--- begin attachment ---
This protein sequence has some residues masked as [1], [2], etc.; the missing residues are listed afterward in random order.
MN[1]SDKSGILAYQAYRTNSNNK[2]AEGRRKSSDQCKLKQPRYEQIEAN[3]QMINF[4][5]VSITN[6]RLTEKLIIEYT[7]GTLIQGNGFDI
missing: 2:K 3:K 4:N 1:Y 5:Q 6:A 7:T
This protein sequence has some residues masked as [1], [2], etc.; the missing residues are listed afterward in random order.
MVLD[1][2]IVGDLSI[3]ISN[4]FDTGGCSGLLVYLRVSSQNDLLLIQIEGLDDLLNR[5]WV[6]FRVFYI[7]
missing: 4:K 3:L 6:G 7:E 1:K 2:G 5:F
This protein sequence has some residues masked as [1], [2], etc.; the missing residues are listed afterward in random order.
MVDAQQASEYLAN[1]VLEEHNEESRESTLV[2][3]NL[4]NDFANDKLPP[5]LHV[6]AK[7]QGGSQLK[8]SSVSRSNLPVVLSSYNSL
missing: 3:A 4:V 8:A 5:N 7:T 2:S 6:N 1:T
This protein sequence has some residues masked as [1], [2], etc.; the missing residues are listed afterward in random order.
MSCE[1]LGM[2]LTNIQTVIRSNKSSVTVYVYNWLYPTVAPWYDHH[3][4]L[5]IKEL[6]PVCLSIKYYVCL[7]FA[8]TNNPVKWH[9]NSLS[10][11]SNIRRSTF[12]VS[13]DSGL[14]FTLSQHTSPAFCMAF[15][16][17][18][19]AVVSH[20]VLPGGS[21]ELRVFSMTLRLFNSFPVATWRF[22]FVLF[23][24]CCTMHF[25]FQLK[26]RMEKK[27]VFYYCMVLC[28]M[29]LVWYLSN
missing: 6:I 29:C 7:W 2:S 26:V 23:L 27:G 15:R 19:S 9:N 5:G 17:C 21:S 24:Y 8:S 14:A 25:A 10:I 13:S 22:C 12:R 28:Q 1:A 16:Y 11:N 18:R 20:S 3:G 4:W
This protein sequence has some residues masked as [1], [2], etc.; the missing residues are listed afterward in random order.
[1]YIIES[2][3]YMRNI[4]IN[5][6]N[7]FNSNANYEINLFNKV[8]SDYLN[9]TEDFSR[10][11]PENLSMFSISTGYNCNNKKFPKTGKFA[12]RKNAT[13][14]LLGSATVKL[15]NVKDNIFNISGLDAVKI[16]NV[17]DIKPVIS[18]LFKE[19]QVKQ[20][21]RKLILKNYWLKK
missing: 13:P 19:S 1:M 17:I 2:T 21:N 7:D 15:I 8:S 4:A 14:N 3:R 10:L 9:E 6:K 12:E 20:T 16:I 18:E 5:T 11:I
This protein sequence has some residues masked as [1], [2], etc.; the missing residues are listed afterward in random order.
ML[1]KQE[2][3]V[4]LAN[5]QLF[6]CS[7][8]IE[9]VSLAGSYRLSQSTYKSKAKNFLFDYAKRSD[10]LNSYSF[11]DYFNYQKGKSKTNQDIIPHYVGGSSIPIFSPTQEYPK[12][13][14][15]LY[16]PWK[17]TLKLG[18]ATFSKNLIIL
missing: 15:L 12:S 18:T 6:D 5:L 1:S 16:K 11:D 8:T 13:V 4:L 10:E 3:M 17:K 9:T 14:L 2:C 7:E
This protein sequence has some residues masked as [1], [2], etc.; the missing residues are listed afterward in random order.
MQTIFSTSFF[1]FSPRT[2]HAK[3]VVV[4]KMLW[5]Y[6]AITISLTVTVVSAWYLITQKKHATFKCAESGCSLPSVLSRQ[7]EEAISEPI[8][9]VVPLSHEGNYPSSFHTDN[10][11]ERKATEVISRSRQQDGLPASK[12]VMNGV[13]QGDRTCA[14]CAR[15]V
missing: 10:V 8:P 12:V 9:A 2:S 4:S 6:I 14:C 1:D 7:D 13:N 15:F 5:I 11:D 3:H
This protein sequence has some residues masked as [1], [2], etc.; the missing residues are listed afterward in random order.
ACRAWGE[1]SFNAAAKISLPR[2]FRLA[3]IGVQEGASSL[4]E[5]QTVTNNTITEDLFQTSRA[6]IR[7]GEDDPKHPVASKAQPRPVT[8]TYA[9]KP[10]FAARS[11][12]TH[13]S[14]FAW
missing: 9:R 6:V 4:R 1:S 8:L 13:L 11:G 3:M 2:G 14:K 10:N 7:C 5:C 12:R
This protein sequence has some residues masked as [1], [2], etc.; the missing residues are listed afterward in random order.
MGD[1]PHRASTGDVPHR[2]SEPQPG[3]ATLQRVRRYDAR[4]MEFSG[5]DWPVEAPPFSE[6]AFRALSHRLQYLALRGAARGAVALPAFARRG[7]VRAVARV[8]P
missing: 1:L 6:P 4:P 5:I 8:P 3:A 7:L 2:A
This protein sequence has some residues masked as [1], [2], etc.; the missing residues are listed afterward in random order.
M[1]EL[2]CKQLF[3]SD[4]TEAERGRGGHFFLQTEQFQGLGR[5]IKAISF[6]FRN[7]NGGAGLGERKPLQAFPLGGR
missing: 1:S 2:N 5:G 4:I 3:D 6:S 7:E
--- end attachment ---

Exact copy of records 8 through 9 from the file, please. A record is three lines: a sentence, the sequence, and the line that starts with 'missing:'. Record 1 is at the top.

This protein sequence has some residues masked as [1], [2], etc.; the missing residues are listed afterward in random order.
ACRAWGE[1]SFNAAAKISLPR[2]FRLA[3]IGVQEGASSL[4]E[5]QTVTNNTITEDLFQTSRA[6]IR[7]GEDDPKHPVASKAQPRPVT[8]TYA[9]KP[10]FAARS[11][12]TH[13]S[14]FAW
missing: 9:R 6:V 4:R 1:S 8:L 13:L 11:G 3:M 2:G 14:K 10:N 7:C 5:C 12:R
This protein sequence has some residues masked as [1], [2], etc.; the missing residues are listed afterward in random order.
MGD[1]PHRASTGDVPHR[2]SEPQPG[3]ATLQRVRRYDAR[4]MEFSG[5]DWPVEAPPFSE[6]AFRALSHRLQYLALRGAARGAVALPAFARRG[7]VRAVARV[8]P
missing: 1:L 6:P 4:P 5:I 8:P 3:A 7:L 2:A